Watching your children grow up is the best thing in the world. Now that they have reached their teens, it’s time to prepare them for the concept of driving. In most states, the earliest a teen can get their permit to drive is 15 years old. At this time, they can drive around with an adult over 21 years old who is licensed. At this time, you need to prepare your child to start driving alone. The following tips can be used to help you teach your child to become a good driver.
Be the Coach
In the car, you need to establish yourself as the coach. You’re the one that’s offering the advice and your child should follow. Don’t talk down to them as a parent – this will only upset them, which isn’t good when they’re behind the wheel. If they’re doing something wrong, be very specific about what it is they did wrong and what they should do instead.
Let Your Teen Decide When They’re Ready
Not all 15-year olds are ready to learn how to drive. If it takes an extra year or two, then allow them to get comfortable with the idea before putting them behind the wheel. Once they show interest in it, then it’s time. This will prevent them from being overly anxious while behind the wheel – not a good thing.
Plan the Itinerary Ahead of Time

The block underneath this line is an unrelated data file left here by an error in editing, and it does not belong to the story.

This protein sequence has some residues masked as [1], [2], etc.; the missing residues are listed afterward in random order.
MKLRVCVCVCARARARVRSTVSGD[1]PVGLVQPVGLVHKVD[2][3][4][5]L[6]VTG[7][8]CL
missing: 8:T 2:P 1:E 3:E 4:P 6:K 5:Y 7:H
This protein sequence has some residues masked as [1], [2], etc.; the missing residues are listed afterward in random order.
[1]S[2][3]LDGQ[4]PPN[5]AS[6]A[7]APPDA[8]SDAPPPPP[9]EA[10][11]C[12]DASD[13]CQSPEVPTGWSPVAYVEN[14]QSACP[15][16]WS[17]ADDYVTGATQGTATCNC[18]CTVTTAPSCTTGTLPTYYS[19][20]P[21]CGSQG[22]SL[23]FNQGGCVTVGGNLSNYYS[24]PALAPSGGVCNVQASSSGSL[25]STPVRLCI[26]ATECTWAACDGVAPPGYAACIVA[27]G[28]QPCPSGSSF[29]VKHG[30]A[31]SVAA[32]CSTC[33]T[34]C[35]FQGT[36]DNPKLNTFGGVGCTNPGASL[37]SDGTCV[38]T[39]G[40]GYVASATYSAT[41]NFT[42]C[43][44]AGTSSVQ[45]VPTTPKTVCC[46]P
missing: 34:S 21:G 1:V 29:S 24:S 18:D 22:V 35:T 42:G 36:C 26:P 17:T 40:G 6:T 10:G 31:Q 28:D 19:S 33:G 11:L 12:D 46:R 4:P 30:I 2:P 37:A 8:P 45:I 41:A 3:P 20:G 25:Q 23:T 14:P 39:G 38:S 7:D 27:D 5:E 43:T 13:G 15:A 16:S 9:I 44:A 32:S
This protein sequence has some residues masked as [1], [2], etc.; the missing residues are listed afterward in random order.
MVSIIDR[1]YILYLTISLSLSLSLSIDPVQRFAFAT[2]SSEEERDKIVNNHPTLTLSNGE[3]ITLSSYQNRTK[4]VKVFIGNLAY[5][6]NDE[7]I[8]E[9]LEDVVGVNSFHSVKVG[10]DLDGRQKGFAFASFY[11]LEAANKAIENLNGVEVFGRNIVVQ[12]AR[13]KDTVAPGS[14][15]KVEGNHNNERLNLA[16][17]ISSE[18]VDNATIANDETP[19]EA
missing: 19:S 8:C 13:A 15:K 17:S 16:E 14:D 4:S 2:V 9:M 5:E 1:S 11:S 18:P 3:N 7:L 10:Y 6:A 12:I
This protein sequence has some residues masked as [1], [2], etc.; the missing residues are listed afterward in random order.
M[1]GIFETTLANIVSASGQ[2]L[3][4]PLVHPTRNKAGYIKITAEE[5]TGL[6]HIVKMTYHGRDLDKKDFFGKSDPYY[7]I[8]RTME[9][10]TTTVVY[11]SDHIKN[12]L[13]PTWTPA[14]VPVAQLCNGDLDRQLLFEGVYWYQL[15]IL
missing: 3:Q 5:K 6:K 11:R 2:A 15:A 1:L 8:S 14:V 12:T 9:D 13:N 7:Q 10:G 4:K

It’s good to know exactly where the two of you will be going on your practice trips. This way, there’s no confusion. Choose locations your teen is familiar with, so they can drive without you telling them where to go. The focus needs to be on their driving skill, not the directions to the destination. The place you choose should also have the least traffic and pedestrians possible to minimize the chances of getting into an accident.
Teach them Awareness
Instead of scolding them about their speed, choose to ask them questions that will make them aware. Ask what’s the speed limit and what different signs mean to ensure they remember and are paying attention to them. An oblivious driver is a dangerous driver.
Start Off in Empty Places
At the very beginning of your teachings, you should take your teen to empty parking lots to practice stopping, going, parking and turning. Once they get the hang of handling the vehicle, they can move on to operating it in populated areas. Next step should be lightly populated parts of the tone and low traffic. Last will be highways and parts of the city with heavy traffic.
Drive in Good Weather in the Beginning
It’s good to start off with good weather conditions when your teen driver first gets behind the wheel. But you don’t want to handicap them by only driving in sunny weather. Eventually, they need to drive in rain, snow and other common weather in your area. This way, they are familiar with how the car drives in different types of elements.…